With the death of Windows Server 2003 support, are you going to be shouting orders to keep the ship from imploding at the last minute? Windows Server 2003 support is ending in July of 2015. This is less than four months away, and if you don’t have a plan, then you may be commanding a ship that is getting ready to face a near-death experience.
In an article entitled, “Windows Server 2003 End of Support Looms,” Thor Olavsrud quotes David Mayer, Practice Director at Microsoft Solutions, as saying:
“…an estimated 39 percent of all installed Microsoft Server operating systems are the 2003 edition. That’s about 24 million servers, of which about 9.4 million are in the U.S… Many instances are running an older version of SQL Server or other database applications (Microsoft’s highly popular SQL Server 2005 is itself heading toward end of support in 2016)…”
So what does this mean for your company? It means that you are vulnerable. The end of Windows Server 2003 support means that companies will be susceptible to viruses, malware, and security holes that could allow hackers to take control of your server, or worse yet, your network. As if these things weren’t bad enough, if something goes wrong with your Windows Server 2003 and you are unable to get support for it, then every application running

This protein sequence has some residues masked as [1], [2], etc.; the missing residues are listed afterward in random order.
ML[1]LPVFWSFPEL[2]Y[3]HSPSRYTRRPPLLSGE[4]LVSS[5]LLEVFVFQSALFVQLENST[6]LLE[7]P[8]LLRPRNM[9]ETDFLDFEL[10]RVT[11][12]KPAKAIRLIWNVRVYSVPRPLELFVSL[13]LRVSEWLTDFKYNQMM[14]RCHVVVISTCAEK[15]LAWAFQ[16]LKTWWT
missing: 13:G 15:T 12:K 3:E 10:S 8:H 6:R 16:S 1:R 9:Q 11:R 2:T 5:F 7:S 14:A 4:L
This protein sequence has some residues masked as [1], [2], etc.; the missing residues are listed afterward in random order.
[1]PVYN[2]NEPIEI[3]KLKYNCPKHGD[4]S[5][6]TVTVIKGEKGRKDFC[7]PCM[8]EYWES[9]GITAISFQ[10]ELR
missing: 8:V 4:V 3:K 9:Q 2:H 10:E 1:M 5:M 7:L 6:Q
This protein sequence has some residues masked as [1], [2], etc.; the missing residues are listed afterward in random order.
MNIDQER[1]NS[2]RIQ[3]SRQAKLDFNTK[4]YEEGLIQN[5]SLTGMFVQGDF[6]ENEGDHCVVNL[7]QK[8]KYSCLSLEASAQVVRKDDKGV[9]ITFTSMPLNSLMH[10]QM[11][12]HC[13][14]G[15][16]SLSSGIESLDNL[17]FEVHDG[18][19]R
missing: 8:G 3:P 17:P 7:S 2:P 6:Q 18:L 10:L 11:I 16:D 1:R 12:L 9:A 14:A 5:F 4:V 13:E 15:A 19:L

on that server is going to be down too.
So what do you do to avoid the crisis? Begin doing research now on what is available. If you are currently using a Microsoft server, then more than likely you will migrate to a newer Microsoft server. The other question that many businesses are going to have to finally answer is whether or not they are going choose a physical server or if it is the right time to move to the cloud.
With proper planning and research, this doesn’t have to be a time to panic, but rather an occasion to update and upgrade some systems to put your business on the path of operating leaner, all the while increasing output.
At CTI Technology, we help our customers navigate the myriad of new technologies and assist them in identifying the tools and migration processes that will be most beneficial and least disruptive to the people we support. As a start, we typically recommend conducting an inventory of your technology tools, followed by development of a detailed replacement plan.